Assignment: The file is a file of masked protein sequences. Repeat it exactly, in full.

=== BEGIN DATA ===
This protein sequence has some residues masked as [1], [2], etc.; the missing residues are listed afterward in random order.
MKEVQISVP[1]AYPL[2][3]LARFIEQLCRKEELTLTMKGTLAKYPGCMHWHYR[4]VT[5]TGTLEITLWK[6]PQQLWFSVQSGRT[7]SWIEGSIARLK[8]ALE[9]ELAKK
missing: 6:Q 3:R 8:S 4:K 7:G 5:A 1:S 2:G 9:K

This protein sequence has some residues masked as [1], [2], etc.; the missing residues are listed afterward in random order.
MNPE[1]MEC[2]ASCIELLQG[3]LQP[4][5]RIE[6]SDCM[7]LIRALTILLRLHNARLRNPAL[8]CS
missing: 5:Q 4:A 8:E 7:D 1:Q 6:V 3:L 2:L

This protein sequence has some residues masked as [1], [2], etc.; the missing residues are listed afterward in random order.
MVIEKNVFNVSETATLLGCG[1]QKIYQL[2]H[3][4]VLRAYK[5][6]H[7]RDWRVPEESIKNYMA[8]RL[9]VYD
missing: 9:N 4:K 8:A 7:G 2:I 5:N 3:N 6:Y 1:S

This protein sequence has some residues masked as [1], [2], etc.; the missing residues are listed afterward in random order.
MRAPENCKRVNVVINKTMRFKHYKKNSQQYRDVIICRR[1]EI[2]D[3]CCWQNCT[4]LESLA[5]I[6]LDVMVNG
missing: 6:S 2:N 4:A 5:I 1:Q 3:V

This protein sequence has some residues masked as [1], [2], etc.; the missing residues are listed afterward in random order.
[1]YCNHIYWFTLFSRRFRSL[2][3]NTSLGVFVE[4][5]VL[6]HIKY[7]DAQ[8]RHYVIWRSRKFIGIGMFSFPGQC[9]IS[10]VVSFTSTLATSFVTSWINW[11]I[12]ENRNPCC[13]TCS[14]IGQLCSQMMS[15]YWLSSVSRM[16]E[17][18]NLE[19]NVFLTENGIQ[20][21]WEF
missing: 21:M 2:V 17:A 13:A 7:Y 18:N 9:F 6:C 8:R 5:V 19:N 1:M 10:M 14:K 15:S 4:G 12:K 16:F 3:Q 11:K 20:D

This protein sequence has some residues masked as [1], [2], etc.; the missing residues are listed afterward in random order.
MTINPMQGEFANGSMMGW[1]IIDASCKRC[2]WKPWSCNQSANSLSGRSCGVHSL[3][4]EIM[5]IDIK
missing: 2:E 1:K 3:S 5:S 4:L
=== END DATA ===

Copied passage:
This protein sequence has some residues masked as [1], [2], etc.; the missing residues are listed afterward in random order.
MKEVQISVP[1]AYPL[2][3]LARFIEQLCRKEELTLTMKGTLAKYPGCMHWHYR[4]VT[5]TGTLEITLWK[6]PQQLWFSVQSGRT[7]SWIEGSIARLK[8]ALE[9]ELAKK
missing: 6:Q 3:R 8:S 4:K 7:G 5:A 1:S 2:G 9:K

This protein sequence has some residues masked as [1], [2], etc.; the missing residues are listed afterward in random order.
MNPE[1]MEC[2]ASCIELLQG[3]LQP[4][5]RIE[6]SDCM[7]LIRALTILLRLHNARLRNPAL[8]CS
missing: 5:Q 4:A 8:E 7:D 1:Q 6:V 3:L 2:L

This protein sequence has some residues masked as [1], [2], etc.; the missing residues are listed afterward in random order.
MVIEKNVFNVSETATLLGCG[1]QKIYQL[2]H[3][4]VLRAYK[5][6]H[7]RDWRVPEESIKNYMA[8]RL[9]VYD
missing: 9:N 4:K 8:A 7:G 2:I 5:N 3:N 6:Y 1:S

This protein sequence has some residues masked as [1], [2], etc.; the missing residues are listed afterward in random order.
MRAPENCKRVNVVINKTMRFKHYKKNSQQYRDVIICRR[1]EI[2]D[3]CCWQNCT[4]LESLA[5]I[6]LDVMVNG
missing: 6:S 2:N 4:A 5:I 1:Q 3:V

This protein sequence has some residues masked as [1], [2], etc.; the missing residues are listed afterward in random order.
[1]YCNHIYWFTLFSRRFRSL[2][3]NTSLGVFVE[4][5]VL[6]HIKY[7]DAQ[8]RHYVIWRSRKFIGIGMFSFPGQC[9]IS[10]VVSFTSTLATSFVTSWINW[11]I[12]ENRNPCC[13]TCS[14]IGQLCSQMMS[15]YWLSSVSRM[16]E[17][18]NLE[19]NVFLTENGIQ[20][21]WEF
missing: 21:M 2:V 17:A 13:A 7:Y 18:N 9:F 6:C 8:R 5:V 19:N 1:M 10:M 14:K 15:S 4:G 12:K 16:F 3:Q 11:K 20:D

This protein sequence has some residues masked as [1], [2], etc.; the missing residues are listed afterward in random order.
MTINPMQGEFANGSMMGW[1]IIDASCKRC[2]WKPWSCNQSANSLSGRSCGVHSL[3][4]EIM[5]IDIK
missing: 2:E 1:K 3:S 5:S 4:L